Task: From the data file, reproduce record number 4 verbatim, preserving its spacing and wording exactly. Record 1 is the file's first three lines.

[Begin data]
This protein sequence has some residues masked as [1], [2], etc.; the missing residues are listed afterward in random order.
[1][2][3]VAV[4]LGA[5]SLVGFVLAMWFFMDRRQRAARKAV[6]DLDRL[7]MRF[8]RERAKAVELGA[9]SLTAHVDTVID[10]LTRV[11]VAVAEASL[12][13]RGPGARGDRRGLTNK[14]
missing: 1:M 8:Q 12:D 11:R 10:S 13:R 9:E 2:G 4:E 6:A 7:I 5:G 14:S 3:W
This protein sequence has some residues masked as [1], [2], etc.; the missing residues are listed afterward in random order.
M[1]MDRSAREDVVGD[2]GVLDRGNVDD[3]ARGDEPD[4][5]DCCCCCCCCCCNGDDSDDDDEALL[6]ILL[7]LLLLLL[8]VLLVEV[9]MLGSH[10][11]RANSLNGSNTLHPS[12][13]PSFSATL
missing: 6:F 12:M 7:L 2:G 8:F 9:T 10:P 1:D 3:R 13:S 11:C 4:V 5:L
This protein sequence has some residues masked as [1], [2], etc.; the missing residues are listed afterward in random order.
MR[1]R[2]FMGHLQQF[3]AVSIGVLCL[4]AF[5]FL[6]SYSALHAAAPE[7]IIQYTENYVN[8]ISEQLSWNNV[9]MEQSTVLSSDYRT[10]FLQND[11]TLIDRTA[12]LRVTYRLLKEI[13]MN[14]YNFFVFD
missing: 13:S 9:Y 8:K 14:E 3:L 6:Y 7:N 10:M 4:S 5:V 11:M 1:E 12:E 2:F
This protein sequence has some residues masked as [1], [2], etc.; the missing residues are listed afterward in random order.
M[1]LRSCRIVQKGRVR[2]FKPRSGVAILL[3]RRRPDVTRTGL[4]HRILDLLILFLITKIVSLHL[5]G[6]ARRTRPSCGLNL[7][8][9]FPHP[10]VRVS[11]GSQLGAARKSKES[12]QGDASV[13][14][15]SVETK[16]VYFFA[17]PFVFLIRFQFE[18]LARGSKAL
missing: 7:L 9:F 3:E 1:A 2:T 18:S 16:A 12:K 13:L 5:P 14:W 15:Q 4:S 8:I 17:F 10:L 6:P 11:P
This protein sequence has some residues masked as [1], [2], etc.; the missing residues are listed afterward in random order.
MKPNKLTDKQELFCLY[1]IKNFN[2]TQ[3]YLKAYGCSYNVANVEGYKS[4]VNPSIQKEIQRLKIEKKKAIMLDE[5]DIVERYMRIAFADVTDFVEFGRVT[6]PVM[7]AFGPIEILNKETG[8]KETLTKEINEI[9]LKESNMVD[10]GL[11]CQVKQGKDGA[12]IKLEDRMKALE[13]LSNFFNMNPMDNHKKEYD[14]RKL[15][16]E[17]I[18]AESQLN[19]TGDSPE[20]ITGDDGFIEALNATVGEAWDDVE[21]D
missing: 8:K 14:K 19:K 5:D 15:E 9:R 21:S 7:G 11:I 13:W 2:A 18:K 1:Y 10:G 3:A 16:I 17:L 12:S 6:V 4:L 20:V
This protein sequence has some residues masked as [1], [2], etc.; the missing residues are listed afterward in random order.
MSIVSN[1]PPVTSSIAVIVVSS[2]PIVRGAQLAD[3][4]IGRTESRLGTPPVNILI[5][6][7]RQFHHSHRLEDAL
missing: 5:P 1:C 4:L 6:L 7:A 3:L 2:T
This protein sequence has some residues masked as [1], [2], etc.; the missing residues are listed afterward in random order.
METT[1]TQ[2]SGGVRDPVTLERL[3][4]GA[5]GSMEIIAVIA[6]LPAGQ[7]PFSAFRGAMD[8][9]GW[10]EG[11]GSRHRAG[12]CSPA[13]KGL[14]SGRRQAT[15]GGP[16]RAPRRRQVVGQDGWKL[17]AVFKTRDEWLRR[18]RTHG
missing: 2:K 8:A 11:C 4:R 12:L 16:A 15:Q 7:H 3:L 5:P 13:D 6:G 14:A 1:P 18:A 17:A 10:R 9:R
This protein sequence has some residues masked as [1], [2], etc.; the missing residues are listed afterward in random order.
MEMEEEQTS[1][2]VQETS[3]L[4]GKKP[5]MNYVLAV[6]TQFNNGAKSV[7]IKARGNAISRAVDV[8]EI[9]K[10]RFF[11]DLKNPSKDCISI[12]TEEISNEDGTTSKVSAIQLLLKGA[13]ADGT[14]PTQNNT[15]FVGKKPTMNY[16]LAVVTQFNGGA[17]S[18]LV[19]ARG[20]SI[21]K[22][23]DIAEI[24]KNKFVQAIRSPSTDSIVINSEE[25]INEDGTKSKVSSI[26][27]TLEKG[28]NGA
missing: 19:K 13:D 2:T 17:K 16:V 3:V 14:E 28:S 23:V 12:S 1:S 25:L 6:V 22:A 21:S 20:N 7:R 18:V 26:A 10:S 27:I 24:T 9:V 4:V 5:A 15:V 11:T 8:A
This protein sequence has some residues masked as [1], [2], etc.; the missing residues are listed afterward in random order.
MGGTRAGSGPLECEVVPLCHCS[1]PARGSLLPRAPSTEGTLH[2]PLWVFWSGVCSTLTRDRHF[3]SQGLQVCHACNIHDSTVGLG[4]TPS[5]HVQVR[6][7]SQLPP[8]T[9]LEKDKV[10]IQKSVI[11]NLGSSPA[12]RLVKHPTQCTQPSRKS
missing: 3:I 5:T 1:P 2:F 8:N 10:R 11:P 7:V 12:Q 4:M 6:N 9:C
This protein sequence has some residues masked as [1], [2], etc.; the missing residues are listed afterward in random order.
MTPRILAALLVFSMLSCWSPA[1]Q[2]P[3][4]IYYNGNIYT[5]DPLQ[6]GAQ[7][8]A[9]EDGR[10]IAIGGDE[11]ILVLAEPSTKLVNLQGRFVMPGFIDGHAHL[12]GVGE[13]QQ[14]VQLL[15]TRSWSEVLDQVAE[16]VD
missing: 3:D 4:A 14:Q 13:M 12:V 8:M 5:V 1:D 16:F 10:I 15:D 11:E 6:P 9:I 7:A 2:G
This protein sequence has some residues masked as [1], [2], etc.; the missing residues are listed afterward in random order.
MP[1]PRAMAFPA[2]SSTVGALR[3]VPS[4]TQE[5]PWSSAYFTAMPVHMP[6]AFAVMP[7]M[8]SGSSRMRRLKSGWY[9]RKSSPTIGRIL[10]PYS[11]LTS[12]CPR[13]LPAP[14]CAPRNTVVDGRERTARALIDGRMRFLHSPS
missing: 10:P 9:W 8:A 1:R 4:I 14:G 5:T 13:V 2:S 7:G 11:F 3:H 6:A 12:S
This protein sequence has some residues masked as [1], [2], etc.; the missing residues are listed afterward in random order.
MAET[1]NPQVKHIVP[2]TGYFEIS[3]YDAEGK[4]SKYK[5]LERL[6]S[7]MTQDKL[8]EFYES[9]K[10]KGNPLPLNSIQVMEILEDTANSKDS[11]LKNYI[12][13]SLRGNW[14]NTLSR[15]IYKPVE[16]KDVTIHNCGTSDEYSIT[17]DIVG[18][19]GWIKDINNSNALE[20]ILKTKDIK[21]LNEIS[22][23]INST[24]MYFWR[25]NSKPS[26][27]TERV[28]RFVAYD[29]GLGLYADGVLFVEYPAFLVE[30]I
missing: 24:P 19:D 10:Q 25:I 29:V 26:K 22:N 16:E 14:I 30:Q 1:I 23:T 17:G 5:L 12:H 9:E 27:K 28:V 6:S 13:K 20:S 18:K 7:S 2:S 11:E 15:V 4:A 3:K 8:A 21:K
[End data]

This protein sequence has some residues masked as [1], [2], etc.; the missing residues are listed afterward in random order.
M[1]LRSCRIVQKGRVR[2]FKPRSGVAILL[3]RRRPDVTRTGL[4]HRILDLLILFLITKIVSLHL[5]G[6]ARRTRPSCGLNL[7][8][9]FPHP[10]VRVS[11]GSQLGAARKSKES[12]QGDASV[13][14][15]SVETK[16]VYFFA[17]PFVFLIRFQFE[18]LARGSKAL
missing: 7:L 9:F 3:E 1:A 2:T 18:S 16:A 12:K 13:L 5:P 14:W 15:Q 4:S 8:I 17:F 10:L 6:P 11:P